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What is Fungal Nails?
Nail fungus is a common condition that begins as a white or yellow spot under the tip of your fingernail or toenail. As the fungal infection goes deeper, nail fungus may cause your nail to discolor, thicken and crumble at the edge. It can affect several nails but usually not all of them.
If your condition is mild and not bothering you, you may not need treatment. If your nail fungus is painful and has caused thickened nails, self-care steps and medications may help. But even if treatment is successful, nail fungus often comes back.
Nail fungus is also called onychomycosis (on-ih-koh-my-KOH-sis) and tinea unguium. When fungus infects the areas between your toes and the skin of your feet, it’s called athlete’s foot (tinea pedis).
Causes Fungal Nails
In normal, healthy people, fungal infections of the nails are most commonly caused by fungus that is caught from moist, wet areas. Communal showers, such as those at a gym or swimming pools, are common sources. Going to nail salons that use inadequate sanitization of instruments (such as clippers, filers, and foot tubs) in addition to living with family members who have fungal nails are also risk factors. Athletes have been proven to be more susceptible to nail fungus. This is presumed to be due to the wearing of tight-fitting, sweaty shoes associated with repetitive trauma to the toenails. Having athlete’s foot makes it more likely that the fungus will infect your toenails. Repetitive trauma also weakens the nail, which makes the nail more susceptible to fungal infection.
Elderly people and people with certain underlying disease states are also at higher risk. These include anything that impairs your immune system can make you prone to getting infected with the fungus. These include conditions such as AIDS, diabetes, cancer, psoriasis, or taking any immunosuppressive medications like steroids.
Signs & Symptoms of Fungal Nails
If you get nail fungus, you’re likely to see one or more of the following changes to your nails:
- Part of a nail turns white, yellow, brown, or another color. At first, you may just see a spot of discoloration at the tip of your nail. Without treatment, this discoloration may spread, covering more of the nail.
- Debris builds up under the nail
- A nail begins to lift up, so it’s no longer firmly attached to the finger or toe.
- A nail turns white, and the surface of the nail may feel soft, dry, and powdery. The nail also thins, so you may be able to scrape off the nail.
- Nails thicken and turn yellow or brown, often this affects all of the fingernails.
- A nail splits or crumbles
Having nail fungus is usually painless. At least, it’s painless in the beginning. If you put off getting treatment, however, the fungus can grow. When the fungus worsens on toenails, wearing shoes can become painful.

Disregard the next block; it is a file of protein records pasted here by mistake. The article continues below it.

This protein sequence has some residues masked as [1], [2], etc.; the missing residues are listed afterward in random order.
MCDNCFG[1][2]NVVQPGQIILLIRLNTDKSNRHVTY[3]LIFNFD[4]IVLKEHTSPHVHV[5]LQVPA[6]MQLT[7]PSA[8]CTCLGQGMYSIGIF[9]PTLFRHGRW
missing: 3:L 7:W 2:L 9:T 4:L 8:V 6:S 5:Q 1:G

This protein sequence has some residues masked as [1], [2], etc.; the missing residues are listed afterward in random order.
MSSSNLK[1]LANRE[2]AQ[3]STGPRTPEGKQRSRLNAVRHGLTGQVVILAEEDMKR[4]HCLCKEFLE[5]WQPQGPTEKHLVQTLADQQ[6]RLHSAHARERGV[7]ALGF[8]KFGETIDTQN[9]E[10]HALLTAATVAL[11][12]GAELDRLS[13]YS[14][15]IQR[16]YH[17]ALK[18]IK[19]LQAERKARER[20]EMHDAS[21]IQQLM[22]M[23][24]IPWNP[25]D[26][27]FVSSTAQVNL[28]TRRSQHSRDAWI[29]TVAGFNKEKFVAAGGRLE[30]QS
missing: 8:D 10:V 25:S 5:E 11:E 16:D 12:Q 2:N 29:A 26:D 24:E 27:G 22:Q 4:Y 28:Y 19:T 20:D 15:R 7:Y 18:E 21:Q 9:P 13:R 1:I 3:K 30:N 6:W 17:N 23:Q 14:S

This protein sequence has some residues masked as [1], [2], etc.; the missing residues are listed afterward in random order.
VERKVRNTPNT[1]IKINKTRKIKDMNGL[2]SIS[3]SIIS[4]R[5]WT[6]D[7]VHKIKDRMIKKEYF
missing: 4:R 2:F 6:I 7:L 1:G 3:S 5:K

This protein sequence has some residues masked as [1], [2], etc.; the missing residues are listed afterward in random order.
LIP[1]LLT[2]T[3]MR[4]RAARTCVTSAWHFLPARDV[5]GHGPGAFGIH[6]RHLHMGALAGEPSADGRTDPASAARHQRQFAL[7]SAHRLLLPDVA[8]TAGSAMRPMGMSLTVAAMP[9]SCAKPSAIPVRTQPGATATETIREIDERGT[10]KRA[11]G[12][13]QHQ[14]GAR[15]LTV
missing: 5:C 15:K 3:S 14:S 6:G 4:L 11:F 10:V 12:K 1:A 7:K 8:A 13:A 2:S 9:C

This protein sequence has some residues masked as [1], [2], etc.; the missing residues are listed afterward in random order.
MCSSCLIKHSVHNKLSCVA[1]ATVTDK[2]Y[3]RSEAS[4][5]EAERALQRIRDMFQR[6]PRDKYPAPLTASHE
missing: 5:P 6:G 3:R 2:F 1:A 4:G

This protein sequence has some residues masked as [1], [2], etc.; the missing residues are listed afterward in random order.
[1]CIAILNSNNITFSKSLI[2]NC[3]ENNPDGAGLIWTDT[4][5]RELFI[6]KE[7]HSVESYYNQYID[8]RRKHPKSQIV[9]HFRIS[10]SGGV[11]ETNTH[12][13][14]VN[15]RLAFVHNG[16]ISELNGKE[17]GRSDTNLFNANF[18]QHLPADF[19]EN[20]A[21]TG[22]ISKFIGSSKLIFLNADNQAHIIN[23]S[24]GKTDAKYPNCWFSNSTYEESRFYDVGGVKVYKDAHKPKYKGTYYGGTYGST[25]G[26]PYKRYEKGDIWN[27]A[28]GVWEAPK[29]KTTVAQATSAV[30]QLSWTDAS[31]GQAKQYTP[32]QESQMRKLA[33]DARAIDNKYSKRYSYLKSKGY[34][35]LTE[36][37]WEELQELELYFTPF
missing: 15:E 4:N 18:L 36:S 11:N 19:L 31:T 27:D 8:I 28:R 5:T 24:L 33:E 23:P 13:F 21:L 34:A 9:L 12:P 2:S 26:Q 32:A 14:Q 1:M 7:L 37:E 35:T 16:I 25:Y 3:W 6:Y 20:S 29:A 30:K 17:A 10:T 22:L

If you see any changes to a nail, you should see a dermatologist. When caught early, nail fungus may clear with treatment applied to the nail. As the fungus grows, it becomes more difficult to clear the infection.
How Do I Know If I Have a Fungal Nail Infection?
Because other infections can affect the nail and mimic symptoms of fungal nail infection, the only way to confirm a diagnosis is to see a doctor. They will take a scraping of the nail and look under a microscope for signs of a fungus. In some cases, your doctor may have to send the sample to a lab for analysis and identification.
Treatment for Fungal Nails
Keeping nails trimmed and filed can help to reduce the amount of fungus in the nails and is highly recommended. This also provides pain relief when thickened nails cause pressure-related pain.
Creams and other topical medications have traditionally been less effective against nail fungus than oral medications. This is because nails are too hard for external applications to penetrate. It is also cumbersome to adhere to topical medication regimens. Oftentimes, these medications require daily applications for a period of time up to one year to see results. One of the major advantages of topical treatment is the minimal risk for serious side effects and drug interactions compared to oral therapy.
Prescription topical medications for fungal nails include the following:
Ciclopirox (Penlac) topical solution 8% is a medical nail lacquer that has been approved to treat finger or toenail fungus that does not involve the white portion of the nail (lunula) in people with normal immune systems. It only works about 7% of the time. The medication is applied to affected nails once daily for up to one year. The lacquer must be wiped clean with alcohol once a week. There is some evidence that using an antifungal nail lacquer containing amorolfine can prevent reinfection after a cure, with a success rate of about 70%. However, this drug is currently unavailable in the United States.
Efinaconazole (Jublia) is a medication that was approved in 2014. It is a topical (applied to the skin) antifungal used for the local treatment of toenail fungus due to two most common fungal species affecting nails (Trichophyton rubrum and Trichophyton mentagrophytes). Once-daily application is required for 48 weeks. The most common side effects of Jublia are ingrown toenails and application site dermatitis and pain.
Tavaborole (Kerydin) is another new medication that is indicated for onychomycosis of the toenails. This medicine has the same indication as efinaconazole. It also requires application once daily for 48 weeks. Common side effects of Kerydin are similar to those of Jublia.